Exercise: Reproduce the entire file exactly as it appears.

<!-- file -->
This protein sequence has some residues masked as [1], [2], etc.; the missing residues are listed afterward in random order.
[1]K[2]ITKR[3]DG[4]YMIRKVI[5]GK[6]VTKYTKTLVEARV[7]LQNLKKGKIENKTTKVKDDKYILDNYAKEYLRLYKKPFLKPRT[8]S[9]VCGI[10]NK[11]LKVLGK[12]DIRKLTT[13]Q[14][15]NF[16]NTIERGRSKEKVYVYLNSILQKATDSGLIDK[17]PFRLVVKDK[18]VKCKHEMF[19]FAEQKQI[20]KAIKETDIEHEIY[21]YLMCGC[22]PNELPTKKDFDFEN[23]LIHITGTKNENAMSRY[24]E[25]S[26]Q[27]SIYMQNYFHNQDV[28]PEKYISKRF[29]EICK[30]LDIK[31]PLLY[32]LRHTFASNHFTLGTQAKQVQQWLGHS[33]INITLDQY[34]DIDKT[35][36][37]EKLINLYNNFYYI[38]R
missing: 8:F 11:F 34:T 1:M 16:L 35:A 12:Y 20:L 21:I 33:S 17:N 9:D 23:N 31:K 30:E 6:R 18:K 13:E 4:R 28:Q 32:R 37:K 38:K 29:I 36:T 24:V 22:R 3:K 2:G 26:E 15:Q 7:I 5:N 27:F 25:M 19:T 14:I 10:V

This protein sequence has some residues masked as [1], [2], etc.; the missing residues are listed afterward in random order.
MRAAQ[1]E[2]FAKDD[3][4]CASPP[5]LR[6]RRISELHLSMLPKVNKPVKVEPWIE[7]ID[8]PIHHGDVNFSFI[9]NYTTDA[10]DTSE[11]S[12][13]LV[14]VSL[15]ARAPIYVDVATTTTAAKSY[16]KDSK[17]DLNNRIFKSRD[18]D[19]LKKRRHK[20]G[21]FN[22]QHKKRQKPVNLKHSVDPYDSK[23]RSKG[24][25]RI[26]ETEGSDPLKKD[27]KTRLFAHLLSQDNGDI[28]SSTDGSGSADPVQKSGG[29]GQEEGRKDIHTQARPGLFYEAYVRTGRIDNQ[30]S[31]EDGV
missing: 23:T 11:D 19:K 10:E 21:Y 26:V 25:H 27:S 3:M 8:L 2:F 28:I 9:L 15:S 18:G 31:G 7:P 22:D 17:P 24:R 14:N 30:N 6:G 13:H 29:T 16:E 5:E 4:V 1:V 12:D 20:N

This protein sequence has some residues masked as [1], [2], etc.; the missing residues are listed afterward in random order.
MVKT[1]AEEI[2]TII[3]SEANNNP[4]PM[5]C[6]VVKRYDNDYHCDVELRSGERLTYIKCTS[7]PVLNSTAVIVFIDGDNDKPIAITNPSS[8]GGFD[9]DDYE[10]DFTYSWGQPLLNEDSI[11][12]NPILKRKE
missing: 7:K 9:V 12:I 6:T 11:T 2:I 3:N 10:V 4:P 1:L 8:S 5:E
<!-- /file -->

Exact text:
This protein sequence has some residues masked as [1], [2], etc.; the missing residues are listed afterward in random order.
[1]K[2]ITKR[3]DG[4]YMIRKVI[5]GK[6]VTKYTKTLVEARV[7]LQNLKKGKIENKTTKVKDDKYILDNYAKEYLRLYKKPFLKPRT[8]S[9]VCGI[10]NK[11]LKVLGK[12]DIRKLTT[13]Q[14][15]NF[16]NTIERGRSKEKVYVYLNSILQKATDSGLIDK[17]PFRLVVKDK[18]VKCKHEMF[19]FAEQKQI[20]KAIKETDIEHEIY[21]YLMCGC[22]PNELPTKKDFDFEN[23]LIHITGTKNENAMSRY[24]E[25]S[26]Q[27]SIYMQNYFHNQDV[28]PEKYISKRF[29]EICK[30]LDIK[31]PLLY[32]LRHTFASNHFTLGTQAKQVQQWLGHS[33]INITLDQY[34]DIDKT[35][36][37]EKLINLYNNFYYI[38]R
missing: 8:F 11:F 34:T 1:M 16:L 35:A 12:Y 20:L 21:I 33:S 17:N 9:D 23:N 31:K 30:E 6:R 18:K 13:E 4:R 28:Q 32:R 37:K 38:K 29:I 36:T 24:V 22:R 3:K 2:G 26:E 15:Q 7:I 5:N 27:F 25:M 19:T 14:I 10:V

This protein sequence has some residues masked as [1], [2], etc.; the missing residues are listed afterward in random order.
MRAAQ[1]E[2]FAKDD[3][4]CASPP[5]LR[6]RRISELHLSMLPKVNKPVKVEPWIE[7]ID[8]PIHHGDVNFSFI[9]NYTTDA[10]DTSE[11]S[12][13]LV[14]VSL[15]ARAPIYVDVATTTTAAKSY[16]KDSK[17]DLNNRIFKSRD[18]D[19]LKKRRHK[20]G[21]FN[22]QHKKRQKPVNLKHSVDPYDSK[23]RSKG[24][25]RI[26]ETEGSDPLKKD[27]KTRLFAHLLSQDNGDI[28]SSTDGSGSADPVQKSGG[29]GQEEGRKDIHTQARPGLFYEAYVRTGRIDNQ[30]S[31]EDGV
missing: 23:T 11:D 19:K 10:E 21:Y 26:V 25:H 27:S 3:M 8:L 2:F 28:I 9:L 15:S 18:G 31:G 7:P 22:D 17:P 24:R 14:N 30:N 6:G 13:H 29:T 16:E 5:E 4:V 1:V 12:D 20:N

This protein sequence has some residues masked as [1], [2], etc.; the missing residues are listed afterward in random order.
MVKT[1]AEEI[2]TII[3]SEANNNP[4]PM[5]C[6]VVKRYDNDYHCDVELRSGERLTYIKCTS[7]PVLNSTAVIVFIDGDNDKPIAITNPSS[8]GGFD[9]DDYE[10]DFTYSWGQPLLNEDSI[11][12]NPILKRKE
missing: 7:K 9:V 12:I 6:T 11:T 2:I 3:N 10:V 4:P 1:L 8:S 5:E